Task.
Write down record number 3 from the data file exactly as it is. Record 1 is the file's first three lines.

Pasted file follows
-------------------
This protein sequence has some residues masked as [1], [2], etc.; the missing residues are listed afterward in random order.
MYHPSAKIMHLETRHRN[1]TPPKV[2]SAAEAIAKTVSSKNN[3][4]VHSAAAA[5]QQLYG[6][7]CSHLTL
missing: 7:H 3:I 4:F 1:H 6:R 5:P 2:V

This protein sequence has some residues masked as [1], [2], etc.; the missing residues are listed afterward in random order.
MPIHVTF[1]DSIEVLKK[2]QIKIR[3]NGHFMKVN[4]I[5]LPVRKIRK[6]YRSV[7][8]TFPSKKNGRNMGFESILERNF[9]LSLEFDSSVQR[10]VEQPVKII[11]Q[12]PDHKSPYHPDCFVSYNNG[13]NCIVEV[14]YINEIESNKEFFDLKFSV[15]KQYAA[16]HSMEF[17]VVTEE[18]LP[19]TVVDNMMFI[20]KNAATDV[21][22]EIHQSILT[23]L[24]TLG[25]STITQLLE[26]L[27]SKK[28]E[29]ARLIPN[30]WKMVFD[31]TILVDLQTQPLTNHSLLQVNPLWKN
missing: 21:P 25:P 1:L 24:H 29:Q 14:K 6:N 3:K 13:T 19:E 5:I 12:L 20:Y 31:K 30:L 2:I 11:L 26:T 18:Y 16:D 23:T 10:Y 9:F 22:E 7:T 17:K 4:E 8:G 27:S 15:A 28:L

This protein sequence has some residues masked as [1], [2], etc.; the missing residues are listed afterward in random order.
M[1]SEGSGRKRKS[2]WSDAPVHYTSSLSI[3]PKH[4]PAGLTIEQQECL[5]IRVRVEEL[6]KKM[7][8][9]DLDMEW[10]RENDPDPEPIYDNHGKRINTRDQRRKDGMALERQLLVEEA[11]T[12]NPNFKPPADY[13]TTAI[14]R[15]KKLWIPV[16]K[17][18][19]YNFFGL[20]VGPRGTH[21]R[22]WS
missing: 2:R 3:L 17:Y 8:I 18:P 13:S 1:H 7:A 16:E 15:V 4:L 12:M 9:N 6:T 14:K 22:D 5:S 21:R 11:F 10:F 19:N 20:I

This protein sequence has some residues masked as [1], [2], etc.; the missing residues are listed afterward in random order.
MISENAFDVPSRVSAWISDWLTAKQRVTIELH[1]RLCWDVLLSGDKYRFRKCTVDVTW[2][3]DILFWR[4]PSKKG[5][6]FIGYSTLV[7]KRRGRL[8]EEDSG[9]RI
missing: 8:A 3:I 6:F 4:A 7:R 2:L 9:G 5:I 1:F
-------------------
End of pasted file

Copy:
This protein sequence has some residues masked as [1], [2], etc.; the missing residues are listed afterward in random order.
M[1]SEGSGRKRKS[2]WSDAPVHYTSSLSI[3]PKH[4]PAGLTIEQQECL[5]IRVRVEEL[6]KKM[7][8][9]DLDMEW[10]RENDPDPEPIYDNHGKRINTRDQRRKDGMALERQLLVEEA[11]T[12]NPNFKPPADY[13]TTAI[14]R[15]KKLWIPV[16]K[17][18][19]YNFFGL[20]VGPRGTH[21]R[22]WS
missing: 2:R 3:L 17:Y 8:I 18:P 13:S 1:H 7:A 16:E 15:V 4:L 12:M 9:N 6:T 14:K 22:D 5:S 21:R 11:F 10:F 19:N 20:I